Over the last few years my “mobile” computer of choice has been my iPad Pro. It’s small, light, and does what I need it to do. It has, in fact, become so central to my workflow I opted to upgrade my 12.9 iPad Pro, and let my 2014 MacBook Pro age away.
In the Fall of 2019 my MacBook began to show signs of aging. It was sluggish in Final Cut X, newer technologies tended to make it slow down, and it was beginning to feel less stable. I decided at that point I would wait to see if Apple released MacBooks with a new keyboard design in 2020, and save up money so I could jump if they did. I almost considered procuring an iMac for my non-mobile work, but my “office” bounces from place to place, depending on time, and I needed the added flexibility of MacOS to handle things like live streaming from the various locations in which I do my work.
When Apple came out with their 16 inch MacBook I began to drool. Discrete graphics, big screen, and an excellent keyboard were all huge selling points. The problem was… price. They are expensive. Size was also an issue, as the spaces in which I work often have limited space 1. So I drooled, and waited.
And then CoVid-19 hit and the need for more power became pressing. I started looking at the 16 inch again and almost decided to trade in half my house to reach the amount I’d need to procure one, but then Apple released a new 13 inch with a 10th generation quad-core processor that was already in my price range and I thought, “I think I’ll do that.”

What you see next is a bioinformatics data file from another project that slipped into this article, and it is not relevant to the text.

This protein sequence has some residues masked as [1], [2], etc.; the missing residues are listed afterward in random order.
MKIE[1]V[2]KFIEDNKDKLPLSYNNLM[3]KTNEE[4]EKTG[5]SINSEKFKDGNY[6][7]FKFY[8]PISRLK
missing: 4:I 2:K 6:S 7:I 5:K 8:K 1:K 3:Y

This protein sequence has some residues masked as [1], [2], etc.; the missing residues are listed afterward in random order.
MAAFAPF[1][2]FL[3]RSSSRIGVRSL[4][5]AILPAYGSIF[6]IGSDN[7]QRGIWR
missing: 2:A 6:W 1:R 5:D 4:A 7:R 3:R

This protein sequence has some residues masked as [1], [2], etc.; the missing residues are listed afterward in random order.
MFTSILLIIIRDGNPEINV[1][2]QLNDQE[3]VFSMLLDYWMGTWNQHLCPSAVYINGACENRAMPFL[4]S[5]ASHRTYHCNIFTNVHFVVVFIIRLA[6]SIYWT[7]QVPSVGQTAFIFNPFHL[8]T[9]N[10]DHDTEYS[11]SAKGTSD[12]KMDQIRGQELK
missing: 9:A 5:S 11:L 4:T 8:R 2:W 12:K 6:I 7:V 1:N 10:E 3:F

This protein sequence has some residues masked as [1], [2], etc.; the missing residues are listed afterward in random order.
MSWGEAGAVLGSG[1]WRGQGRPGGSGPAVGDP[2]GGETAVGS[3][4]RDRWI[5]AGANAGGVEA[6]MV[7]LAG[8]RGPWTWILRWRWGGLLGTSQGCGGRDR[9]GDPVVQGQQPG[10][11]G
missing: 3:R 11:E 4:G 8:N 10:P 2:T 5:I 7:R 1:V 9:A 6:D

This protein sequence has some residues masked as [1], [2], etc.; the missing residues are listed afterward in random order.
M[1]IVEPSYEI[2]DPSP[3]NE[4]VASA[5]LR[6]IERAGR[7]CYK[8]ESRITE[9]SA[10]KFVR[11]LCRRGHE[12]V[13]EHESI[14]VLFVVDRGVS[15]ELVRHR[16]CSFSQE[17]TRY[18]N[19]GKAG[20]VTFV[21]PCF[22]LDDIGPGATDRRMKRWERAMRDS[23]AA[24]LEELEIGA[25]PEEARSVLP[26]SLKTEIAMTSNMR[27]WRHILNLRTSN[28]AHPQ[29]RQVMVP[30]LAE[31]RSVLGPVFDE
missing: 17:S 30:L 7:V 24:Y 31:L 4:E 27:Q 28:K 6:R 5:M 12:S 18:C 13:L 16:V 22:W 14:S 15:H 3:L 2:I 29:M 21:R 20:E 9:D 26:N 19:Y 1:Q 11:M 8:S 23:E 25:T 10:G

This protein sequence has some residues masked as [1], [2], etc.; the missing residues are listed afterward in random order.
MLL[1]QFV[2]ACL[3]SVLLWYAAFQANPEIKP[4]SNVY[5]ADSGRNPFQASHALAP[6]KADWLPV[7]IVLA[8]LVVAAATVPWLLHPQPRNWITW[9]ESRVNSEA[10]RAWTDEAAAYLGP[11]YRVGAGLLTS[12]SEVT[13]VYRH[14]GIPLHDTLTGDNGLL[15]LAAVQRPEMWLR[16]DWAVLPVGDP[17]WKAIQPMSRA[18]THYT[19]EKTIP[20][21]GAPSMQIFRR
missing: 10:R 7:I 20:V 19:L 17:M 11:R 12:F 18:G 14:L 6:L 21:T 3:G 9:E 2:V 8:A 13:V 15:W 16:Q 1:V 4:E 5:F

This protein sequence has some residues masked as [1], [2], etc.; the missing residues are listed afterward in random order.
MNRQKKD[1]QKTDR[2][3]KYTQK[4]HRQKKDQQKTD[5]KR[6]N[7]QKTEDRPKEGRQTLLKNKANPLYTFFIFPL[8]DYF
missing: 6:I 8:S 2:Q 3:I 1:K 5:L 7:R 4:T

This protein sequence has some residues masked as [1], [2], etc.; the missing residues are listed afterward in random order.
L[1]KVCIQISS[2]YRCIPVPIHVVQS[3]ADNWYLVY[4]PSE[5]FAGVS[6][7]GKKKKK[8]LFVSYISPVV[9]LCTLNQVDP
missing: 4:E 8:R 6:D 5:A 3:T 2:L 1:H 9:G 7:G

I got it last Friday, and I am very happy. I am disappointed that Apple didn’t push this model to 14 inches, the way they pushed their 15 inch screen to 16 inches, but I’m still happy with the purchase. The screen is much brighter than my 2014 retina MacBook Pro, the keyboard is amazing, and the newer processor handles my needs to perfection. I did a live stream load test during which I had five incoming video inputs to my streaming software.
- The internal FaceTime camera
- My Panasonic G7 through a Blackmagic UltraStudio Mini Recorder
- My Nikon D7000 through USB 2
- My iPhone through a Network Device Interface Camera App
- A friend on a Skype call
My CPU hit 50%. The only two glitches I had were with switching to the NDI camera 3, and a bit of lag on the G7 4. It just worked, even while doing a simultaneous stream and local recording. My 2014 model couldn’t handle the NDI camera and a skype call at the same time.
During my first actual work usage of the MacBook for streaming, things went off without a hitch. My Nikon worked great, my two Skype callers were handled well, and even local video playback into the stream played without dropping a frame 5. It’s another universe from where I was.
And I expect I’ll have this MacBook for a good number of years. My 2014 model is still usable, had I not been pushing the envelope it would remain a viable machine for most of my photo editing, writing, and layout work. But this is better, and I’m looking forward to seeing what I can do.
Oh, and touchID is wonderful. It will take some time to get used to the Touch Bar, though.
- And they’ve all be arranged to handle the 13 inch form factor. ↩
- I wish other software was able to pull the hack eCamm Live is able to do with my Nikon. That’s a killer feature. ↩
- Which was more about the phone app than the MacBook. ↩
- Which is something I notice on the camera in general when I output HDMI. ↩
- And, it fit in my setup. ↩